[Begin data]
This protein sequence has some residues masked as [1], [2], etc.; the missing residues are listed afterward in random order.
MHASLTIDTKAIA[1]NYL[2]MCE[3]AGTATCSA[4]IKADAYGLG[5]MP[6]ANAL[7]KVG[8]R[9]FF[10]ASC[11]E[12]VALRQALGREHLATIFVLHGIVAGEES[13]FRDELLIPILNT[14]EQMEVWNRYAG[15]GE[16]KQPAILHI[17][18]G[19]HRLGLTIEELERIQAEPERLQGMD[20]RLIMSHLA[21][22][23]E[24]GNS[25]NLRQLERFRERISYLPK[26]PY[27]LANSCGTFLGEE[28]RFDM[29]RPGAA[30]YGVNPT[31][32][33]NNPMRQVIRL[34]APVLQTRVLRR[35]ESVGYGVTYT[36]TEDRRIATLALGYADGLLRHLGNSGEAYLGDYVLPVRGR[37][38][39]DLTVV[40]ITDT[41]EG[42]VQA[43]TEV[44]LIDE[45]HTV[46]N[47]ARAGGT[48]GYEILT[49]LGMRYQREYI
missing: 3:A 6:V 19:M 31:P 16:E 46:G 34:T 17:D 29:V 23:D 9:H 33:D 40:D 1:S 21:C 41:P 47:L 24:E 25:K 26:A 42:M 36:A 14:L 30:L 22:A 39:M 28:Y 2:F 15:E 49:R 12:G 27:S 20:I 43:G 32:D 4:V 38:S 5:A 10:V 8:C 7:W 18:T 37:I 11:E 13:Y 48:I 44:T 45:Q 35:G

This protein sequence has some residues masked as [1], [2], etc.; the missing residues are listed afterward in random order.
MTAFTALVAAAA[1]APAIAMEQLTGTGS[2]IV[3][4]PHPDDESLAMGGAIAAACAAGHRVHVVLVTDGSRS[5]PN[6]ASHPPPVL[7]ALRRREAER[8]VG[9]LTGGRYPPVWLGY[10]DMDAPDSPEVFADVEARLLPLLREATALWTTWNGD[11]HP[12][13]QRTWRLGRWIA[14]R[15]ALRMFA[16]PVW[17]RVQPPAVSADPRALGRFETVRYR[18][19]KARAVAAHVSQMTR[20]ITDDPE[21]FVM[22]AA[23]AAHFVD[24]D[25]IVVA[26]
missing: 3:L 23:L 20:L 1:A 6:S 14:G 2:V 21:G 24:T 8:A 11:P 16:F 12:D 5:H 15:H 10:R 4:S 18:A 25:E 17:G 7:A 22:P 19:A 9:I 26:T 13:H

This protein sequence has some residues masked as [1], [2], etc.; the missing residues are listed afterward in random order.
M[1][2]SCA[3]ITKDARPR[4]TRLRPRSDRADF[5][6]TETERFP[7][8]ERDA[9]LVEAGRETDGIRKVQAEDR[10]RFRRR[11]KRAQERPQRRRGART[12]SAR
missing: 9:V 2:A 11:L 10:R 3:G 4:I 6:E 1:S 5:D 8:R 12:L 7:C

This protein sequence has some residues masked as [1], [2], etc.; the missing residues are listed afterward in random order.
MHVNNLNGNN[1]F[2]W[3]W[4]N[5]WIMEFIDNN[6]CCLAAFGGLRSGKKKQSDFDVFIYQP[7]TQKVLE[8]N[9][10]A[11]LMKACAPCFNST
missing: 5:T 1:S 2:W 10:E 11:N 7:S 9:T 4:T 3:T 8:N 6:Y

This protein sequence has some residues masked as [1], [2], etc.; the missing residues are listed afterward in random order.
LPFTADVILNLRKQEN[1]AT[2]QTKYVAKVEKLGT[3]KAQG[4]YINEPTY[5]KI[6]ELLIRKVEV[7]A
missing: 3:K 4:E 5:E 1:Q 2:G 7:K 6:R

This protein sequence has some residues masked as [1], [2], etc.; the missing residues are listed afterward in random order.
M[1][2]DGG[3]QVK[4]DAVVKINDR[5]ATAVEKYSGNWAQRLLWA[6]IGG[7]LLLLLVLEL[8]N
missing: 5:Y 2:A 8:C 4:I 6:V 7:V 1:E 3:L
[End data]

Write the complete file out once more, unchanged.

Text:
This protein sequence has some residues masked as [1], [2], etc.; the missing residues are listed afterward in random order.
MHASLTIDTKAIA[1]NYL[2]MCE[3]AGTATCSA[4]IKADAYGLG[5]MP[6]ANAL[7]KVG[8]R[9]FF[10]ASC[11]E[12]VALRQALGREHLATIFVLHGIVAGEES[13]FRDELLIPILNT[14]EQMEVWNRYAG[15]GE[16]KQPAILHI[17][18]G[19]HRLGLTIEELERIQAEPERLQGMD[20]RLIMSHLA[21][22][23]E[24]GNS[25]NLRQLERFRERISYLPK[26]PY[27]LANSCGTFLGEE[28]RFDM[29]RPGAA[30]YGVNPT[31][32][33]NNPMRQVIRL[34]APVLQTRVLRR[35]ESVGYGVTYT[36]TEDRRIATLALGYADGLLRHLGNSGEAYLGDYVLPVRGR[37][38][39]DLTVV[40]ITDT[41]EG[42]VQA[43]TEV[44]LIDE[45]HTV[46]N[47]ARAGGT[48]GYEILT[49]LGMRYQREYI
missing: 3:A 6:V 19:M 31:P 16:E 46:G 34:T 17:D 29:V 23:D 9:H 33:D 40:D 1:S 21:C 41:P 47:L 24:E 25:K 26:A 42:M 36:A 14:L 30:L 22:A 39:M 28:Y 2:F 15:E 49:R 12:G 27:S 20:I 43:G 32:D 4:V 38:S 5:A 10:V 8:C 7:W 18:T 37:I 11:E 13:Y 48:I 44:T 45:Q 35:G

This protein sequence has some residues masked as [1], [2], etc.; the missing residues are listed afterward in random order.
MTAFTALVAAAA[1]APAIAMEQLTGTGS[2]IV[3][4]PHPDDESLAMGGAIAAACAAGHRVHVVLVTDGSRS[5]PN[6]ASHPPPVL[7]ALRRREAER[8]VG[9]LTGGRYPPVWLGY[10]DMDAPDSPEVFADVEARLLPLLREATALWTTWNGD[11]HP[12][13]QRTWRLGRWIA[14]R[15]ALRMFA[16]PVW[17]RVQPPAVSADPRALGRFETVRYR[18][19]KARAVAAHVSQMTR[20]ITDDPE[21]FVM[22]AA[23]AAHFVD[24]D[25]IVVA[26]
missing: 3:L 23:L 20:L 1:A 6:S 14:G 2:V 21:G 24:T 8:A 11:P 16:F 12:D 5:H 15:H 10:R 4:S 18:A 25:E 17:G 7:A 22:P 19:A 9:I 26:T 13:H

This protein sequence has some residues masked as [1], [2], etc.; the missing residues are listed afterward in random order.
M[1][2]SCA[3]ITKDARPR[4]TRLRPRSDRADF[5][6]TETERFP[7][8]ERDA[9]LVEAGRETDGIRKVQAEDR[10]RFRRR[11]KRAQERPQRRRGART[12]SAR
missing: 9:V 2:A 11:L 10:R 3:G 4:I 6:E 1:S 5:D 8:R 12:L 7:C

This protein sequence has some residues masked as [1], [2], etc.; the missing residues are listed afterward in random order.
MHVNNLNGNN[1]F[2]W[3]W[4]N[5]WIMEFIDNN[6]CCLAAFGGLRSGKKKQSDFDVFIYQP[7]TQKVLE[8]N[9][10]A[11]LMKACAPCFNST
missing: 5:T 1:S 2:W 10:E 11:N 7:S 9:T 4:T 3:T 8:N 6:Y

This protein sequence has some residues masked as [1], [2], etc.; the missing residues are listed afterward in random order.
LPFTADVILNLRKQEN[1]AT[2]QTKYVAKVEKLGT[3]KAQG[4]YINEPTY[5]KI[6]ELLIRKVEV[7]A
missing: 3:K 4:E 5:E 1:Q 2:G 7:K 6:R

This protein sequence has some residues masked as [1], [2], etc.; the missing residues are listed afterward in random order.
M[1][2]DGG[3]QVK[4]DAVVKINDR[5]ATAVEKYSGNWAQRLLWA[6]IGG[7]LLLLLVLEL[8]N
missing: 5:Y 2:A 8:C 4:I 6:V 7:V 1:E 3:L